ALAN: Another very important Christmas Day ritual that dates from my childhood is listening to the Queen’s Speech. We would all make sure to huddle round the television set and turn up the volume. Queenie herself was always nicely dressed, sometimes formally and sometimes in a cozy twinset and pearls. Her hair was freshly permed. There was always a lavishly decorated Christmas tree in the background of the picture and Christmas cards on the mantelpiece. She spoke to us with the precisely enunciated, glass-etching vowel sounds of the English aristocracy.

“My husband and I…”

I feared for the integrity of our cathode ray tube, but it always survived unscathed.

JANE: Does the Queen still make a speech these days?

ALAN: Oh yes! I understand that in England it is still an important ritual, not to be missed. However it’s of much less importance here because the royal family is not an everyday part of our lives. Interestingly though, when I took out New Zealand citizenship, I was required to swear allegiance to Her Majesty Queen Elizabeth, Queen of New Zealand. Presumably she is quite a different person from Her Majesty Queen Elizabeth, Queen of England to whom I owed allegiance as a birthright.

JANE: Lacking a monarch, our televised rituals tend to be movies or themed programs.  When I was a kid, we watched several.  My favorites were “Rudolph the Red-nosed Reindeer” and “How the Grinch Stole Christmas.”  When Jim and I got together, I introduced him to both of these.  He introduced me to the movie White Christmas.  Now, every year, we try to find time to watch all three before the holiday, if at all possible, although sometimes White Christmas, which is quite long, has to wait until after.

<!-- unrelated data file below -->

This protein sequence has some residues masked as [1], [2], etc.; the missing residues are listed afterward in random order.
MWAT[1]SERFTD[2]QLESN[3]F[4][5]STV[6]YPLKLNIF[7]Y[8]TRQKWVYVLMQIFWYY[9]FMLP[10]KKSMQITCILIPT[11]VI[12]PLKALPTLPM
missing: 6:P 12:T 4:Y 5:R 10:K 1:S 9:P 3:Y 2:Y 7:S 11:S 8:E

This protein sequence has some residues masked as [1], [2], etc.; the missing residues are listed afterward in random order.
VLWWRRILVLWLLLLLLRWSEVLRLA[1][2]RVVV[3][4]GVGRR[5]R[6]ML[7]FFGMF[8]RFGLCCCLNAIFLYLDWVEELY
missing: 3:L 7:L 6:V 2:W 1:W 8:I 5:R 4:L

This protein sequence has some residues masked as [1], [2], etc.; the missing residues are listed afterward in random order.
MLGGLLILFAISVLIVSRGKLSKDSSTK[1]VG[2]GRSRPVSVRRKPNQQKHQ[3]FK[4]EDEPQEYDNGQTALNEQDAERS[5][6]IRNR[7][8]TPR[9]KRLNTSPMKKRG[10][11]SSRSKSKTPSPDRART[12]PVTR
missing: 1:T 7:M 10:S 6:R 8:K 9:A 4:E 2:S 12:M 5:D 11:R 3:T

ALAN: When I was a child, for some strange reason the Christmas TV movie always seemed to be an impossibly young-looking John Wayne in “Stagecoach”. These days it tends to alternate between “Mary Poppins”, “The Sound Of Music” and “The Wizard Of Oz”.

And now it only remains for me to say Nga mihi o te Kirihimete to you and Jim and to all our readers.

JANE: Feliz Navidad to you and Robin and everyone else!  And wherever you are, in summer or winter, at home or on the road, Merry Christmas (or whatever your name for the winterfest may be) to you all…


6 Responses to “TT: Almost Here!”

  1. heteromeles Says:

    LIke the Zuni-themed gingerbread. I’ll have to try that next year.

    Feliz Navidad

  2. heteromeles Says:

    Alan, hope those earthquakes missed you.

    • Alan Robson Says:

      Yes, thank goodness. Communications (particularly aeroplanes) are chaotic at the moment, for obvious reasons. I have friends stranded in airports who now won’t get home until after christmas. I myself was away in Auckland on business and my flight home was delayed and delayed and delayed and delayed again. I just got home a few minutes ago (it’s just after 11.00pm here). I’ve been very lucky.

      I live in Wellington. We haven’t had the big one (yet). But it will happen one day. Meanwhile my thoughts are with my Christchurch friends. They’ve had a horrible year…


  3. Paul Says:

    “It’s a Wonderful Life” or “Miracle on 34th Street” (with a very young Natalie Wood) used to be our Christmas movies. Lately it’s been “A Christmas Story,” with little Ralphie lusting after a Red Ryder BB gun (as I did as his age, although I never got one. My mother really did say she was afraid I’d shoot my eye out.)

  4. Pati Nagle Says:

    Two favorite Christmas movies: The Ref and Die Hard. Really, they’re great Christmas movies!

  5. janelindskold Says:

    I love the suggestions of Christmas movies…

    And glad we inspired some cookie ideas!